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Press Release

Trio Sentenced In Fake Id Conspiracy Case

For Immediate Release
U.S. Attorney's Office, Western District of Virginia
Alan Jones, Mark Bernardo, Kelly McPhee Have Admitted To Producing, Selling Fraudulent Driver’s Licenses Nationwide

CHARLOTTESVILLE, VIRGINIA – The three Charlottesville residents convicted of producing tens of thousands of fraudulent driver’s licenses and shipping them across the country were sentenced this morning in the United States District Court for the Western District of Virginia in Charlottesville.

Alan McNeil Jones, 32, Kelly Erin McPhee, 31, and Mark Gil Bernardo, 28, all of Charlottesville, Va., previously waived their rights to be indicted and pled guilty to a two-count Information. The three defendants each pled guilty to one count of conspiracy to commit identification document fraud and one count of aggravated identity theft.

This morning in District Court, they three were sentenced to the following: Jones was sentenced to 60 months of federal incarceration; Bernardo was sentenced to 40 months of federal incarceration and McPhee was sentenced to 25 months of federal incarceration. In addition, each defendant will serve three years of supervised release after their respective prison terms.

“These three defendants developed a sophisticated scheme to produce and sell high-quality false identification documents throughout the nation,” United States Attorney Timothy J. Heaphy said today. “Their criminal enterprise was tremendously lucrative, generating profits of more than $3 million over several years. The sentences handed down today reflect how serious these crimes were. Law enforcement personnel will continue to take every available step to recover these counterfeit driver’s licenses and ensure that they cannot be used to facilitate additional criminal activity.”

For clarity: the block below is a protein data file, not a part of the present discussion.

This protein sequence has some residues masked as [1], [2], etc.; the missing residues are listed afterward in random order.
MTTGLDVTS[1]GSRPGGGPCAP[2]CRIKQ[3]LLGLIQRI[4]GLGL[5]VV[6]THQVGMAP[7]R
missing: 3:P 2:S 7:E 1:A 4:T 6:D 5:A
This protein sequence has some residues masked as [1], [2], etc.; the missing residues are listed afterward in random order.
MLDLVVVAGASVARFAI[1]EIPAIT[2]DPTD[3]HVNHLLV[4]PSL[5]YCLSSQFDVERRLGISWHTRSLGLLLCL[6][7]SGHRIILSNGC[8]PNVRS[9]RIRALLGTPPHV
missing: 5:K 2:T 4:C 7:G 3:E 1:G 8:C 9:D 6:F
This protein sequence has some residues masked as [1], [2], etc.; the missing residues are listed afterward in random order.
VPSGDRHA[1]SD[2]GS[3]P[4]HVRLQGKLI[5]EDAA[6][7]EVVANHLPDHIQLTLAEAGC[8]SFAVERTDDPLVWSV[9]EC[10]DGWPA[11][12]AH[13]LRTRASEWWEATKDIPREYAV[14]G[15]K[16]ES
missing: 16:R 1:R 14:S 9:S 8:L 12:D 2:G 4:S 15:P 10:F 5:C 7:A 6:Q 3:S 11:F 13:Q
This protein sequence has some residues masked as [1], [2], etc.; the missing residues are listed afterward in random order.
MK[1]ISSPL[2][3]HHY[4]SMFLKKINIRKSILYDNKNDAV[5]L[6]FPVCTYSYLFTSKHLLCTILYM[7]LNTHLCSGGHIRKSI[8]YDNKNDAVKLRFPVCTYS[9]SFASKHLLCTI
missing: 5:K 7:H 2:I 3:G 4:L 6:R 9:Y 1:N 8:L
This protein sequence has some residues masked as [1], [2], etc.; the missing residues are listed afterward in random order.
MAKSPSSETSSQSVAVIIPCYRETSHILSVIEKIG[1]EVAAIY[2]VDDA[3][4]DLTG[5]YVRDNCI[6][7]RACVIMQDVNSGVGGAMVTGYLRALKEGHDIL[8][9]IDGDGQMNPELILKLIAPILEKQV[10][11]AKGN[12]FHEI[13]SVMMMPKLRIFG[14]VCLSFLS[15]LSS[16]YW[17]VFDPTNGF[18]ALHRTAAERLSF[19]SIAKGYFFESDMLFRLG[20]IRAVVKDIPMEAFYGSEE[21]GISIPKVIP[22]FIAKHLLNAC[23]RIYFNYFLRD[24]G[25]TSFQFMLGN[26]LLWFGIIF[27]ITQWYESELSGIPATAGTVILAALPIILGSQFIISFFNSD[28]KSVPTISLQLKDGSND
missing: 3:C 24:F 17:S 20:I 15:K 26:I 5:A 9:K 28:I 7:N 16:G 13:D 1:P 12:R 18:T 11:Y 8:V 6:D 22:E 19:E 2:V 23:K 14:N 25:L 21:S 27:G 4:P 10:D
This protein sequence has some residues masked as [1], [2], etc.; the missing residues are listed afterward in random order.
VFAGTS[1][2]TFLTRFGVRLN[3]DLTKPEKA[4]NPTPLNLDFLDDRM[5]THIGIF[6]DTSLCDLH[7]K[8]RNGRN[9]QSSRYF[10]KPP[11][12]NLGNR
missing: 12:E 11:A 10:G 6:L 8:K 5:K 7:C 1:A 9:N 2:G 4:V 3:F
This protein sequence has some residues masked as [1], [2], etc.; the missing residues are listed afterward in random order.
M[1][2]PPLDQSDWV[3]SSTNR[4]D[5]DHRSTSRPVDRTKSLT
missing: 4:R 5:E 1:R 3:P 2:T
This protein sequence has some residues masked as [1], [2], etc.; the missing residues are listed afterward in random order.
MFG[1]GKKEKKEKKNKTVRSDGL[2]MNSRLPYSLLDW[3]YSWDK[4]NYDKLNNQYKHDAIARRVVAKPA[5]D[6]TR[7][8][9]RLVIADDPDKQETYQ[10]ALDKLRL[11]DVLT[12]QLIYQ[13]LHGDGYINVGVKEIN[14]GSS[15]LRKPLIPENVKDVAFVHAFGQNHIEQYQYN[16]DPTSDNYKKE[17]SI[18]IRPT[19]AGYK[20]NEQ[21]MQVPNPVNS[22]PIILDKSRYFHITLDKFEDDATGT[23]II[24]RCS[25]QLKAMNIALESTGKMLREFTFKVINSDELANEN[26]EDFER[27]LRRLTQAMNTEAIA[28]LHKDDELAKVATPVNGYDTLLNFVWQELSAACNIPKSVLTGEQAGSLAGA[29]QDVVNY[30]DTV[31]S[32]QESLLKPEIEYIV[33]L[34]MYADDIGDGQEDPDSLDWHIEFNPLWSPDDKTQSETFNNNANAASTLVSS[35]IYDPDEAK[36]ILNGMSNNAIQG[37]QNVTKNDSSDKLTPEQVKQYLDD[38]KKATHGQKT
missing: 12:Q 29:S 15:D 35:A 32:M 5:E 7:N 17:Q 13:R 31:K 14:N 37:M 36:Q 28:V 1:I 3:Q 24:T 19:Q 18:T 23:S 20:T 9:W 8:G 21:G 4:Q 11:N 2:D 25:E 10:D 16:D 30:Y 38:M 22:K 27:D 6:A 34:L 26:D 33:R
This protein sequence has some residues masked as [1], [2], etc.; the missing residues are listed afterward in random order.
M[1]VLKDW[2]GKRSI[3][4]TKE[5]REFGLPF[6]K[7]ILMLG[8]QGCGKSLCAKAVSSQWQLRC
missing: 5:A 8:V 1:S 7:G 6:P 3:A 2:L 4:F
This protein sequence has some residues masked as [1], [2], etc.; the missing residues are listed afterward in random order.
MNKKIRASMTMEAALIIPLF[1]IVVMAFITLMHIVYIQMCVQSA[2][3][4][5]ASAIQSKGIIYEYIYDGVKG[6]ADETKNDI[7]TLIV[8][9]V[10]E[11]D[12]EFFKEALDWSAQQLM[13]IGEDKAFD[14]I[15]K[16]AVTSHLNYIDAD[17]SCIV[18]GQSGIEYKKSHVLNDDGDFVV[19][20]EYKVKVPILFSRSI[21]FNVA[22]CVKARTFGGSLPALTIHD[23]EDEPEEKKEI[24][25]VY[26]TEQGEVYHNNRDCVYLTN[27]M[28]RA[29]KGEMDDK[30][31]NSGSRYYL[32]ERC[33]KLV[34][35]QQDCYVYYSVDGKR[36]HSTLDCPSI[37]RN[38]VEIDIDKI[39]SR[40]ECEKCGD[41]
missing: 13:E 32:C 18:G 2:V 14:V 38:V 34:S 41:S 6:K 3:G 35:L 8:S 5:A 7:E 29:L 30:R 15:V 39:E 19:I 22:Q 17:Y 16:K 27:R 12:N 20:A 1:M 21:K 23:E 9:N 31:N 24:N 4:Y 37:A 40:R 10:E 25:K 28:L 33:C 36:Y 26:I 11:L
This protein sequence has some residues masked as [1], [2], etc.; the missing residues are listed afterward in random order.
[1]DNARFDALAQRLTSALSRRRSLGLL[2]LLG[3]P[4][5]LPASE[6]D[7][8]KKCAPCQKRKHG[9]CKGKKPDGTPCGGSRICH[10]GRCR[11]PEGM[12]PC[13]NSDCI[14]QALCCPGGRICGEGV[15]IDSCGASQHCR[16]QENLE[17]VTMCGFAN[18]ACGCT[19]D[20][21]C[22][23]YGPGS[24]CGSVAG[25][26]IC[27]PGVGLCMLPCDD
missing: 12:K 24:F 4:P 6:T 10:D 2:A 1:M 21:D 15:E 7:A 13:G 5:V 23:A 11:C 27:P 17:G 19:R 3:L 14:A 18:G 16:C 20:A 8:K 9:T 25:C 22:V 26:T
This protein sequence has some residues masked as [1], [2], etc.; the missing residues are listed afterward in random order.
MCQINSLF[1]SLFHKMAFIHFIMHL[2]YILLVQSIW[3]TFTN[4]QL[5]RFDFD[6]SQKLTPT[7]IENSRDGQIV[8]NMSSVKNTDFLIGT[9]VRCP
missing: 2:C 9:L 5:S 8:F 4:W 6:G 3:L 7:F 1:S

“Regardless of the reasons for seeking fraudulent documents we focus to detect, deter and dismantle individuals and organizations that present an active threat to national security or public safety, and who seek to undermine the integrity of the laws and regulations of the United States,” said Scot Rittenberg, Acting Special Agent in Charge, ICE Homeland Security Investigations, Washington.

Previously, Jones, McPhee and Bernardo admitted to conspiring to create high-quality, fraudulent driver’s licenses out of the home they shared on Rugby Road in Charlottesville. The conspiracy, which began in 2010 and operated under the name Novel Design, produced and sold more than 25,000 fraudulent driver’s licenses, primarily to college students, throughout the nation.

As part of the scheme, Jones paid commissions to students at the University of Virginia, and elsewhere, to refer his service to other students interested in obtaining fraudulent driver’s licenses. He also outsourced some of the manufacturing work to companies in Bangladesh and China.

During the entire period of time in which Novel Design was in operation, Jones, McPhee and Bernardo produced approximately 25,000 fraudulent driver’s licenses for customers. They charged customers anywhere from $75 to $125 per fake license and the three obtained more than $3 million from customers. To date, over $2.7 million in assets have been seized by law enforcement.

At the height of the conspiracy, Jones, McPhee and Bernardo, were able to create fraudulent driver’s licenses for the states of Arizona, Connecticut, Florida, Georgia, Illinois, Louisiana, Maryland, Maine, Mississippi, Montana, New Jersey, Pennsylvania, Ohio, Rhode Island, South Carolina, Tennessee and Virginia.

The investigation of the case was conducted by U.S. Immigration and Custom Enforcement’s (ICE) Homeland Security Investigations (HIS) Washington, the United States Postal Inspection Service, the Virginia State Police and the Virginia Attorney General’s Computer Forensics Unit. United States Attorney Timothy J. Heaphy and Assistant United States Attorney Ronald Huber are prosecuting the case for the United States.

Updated April 10, 2015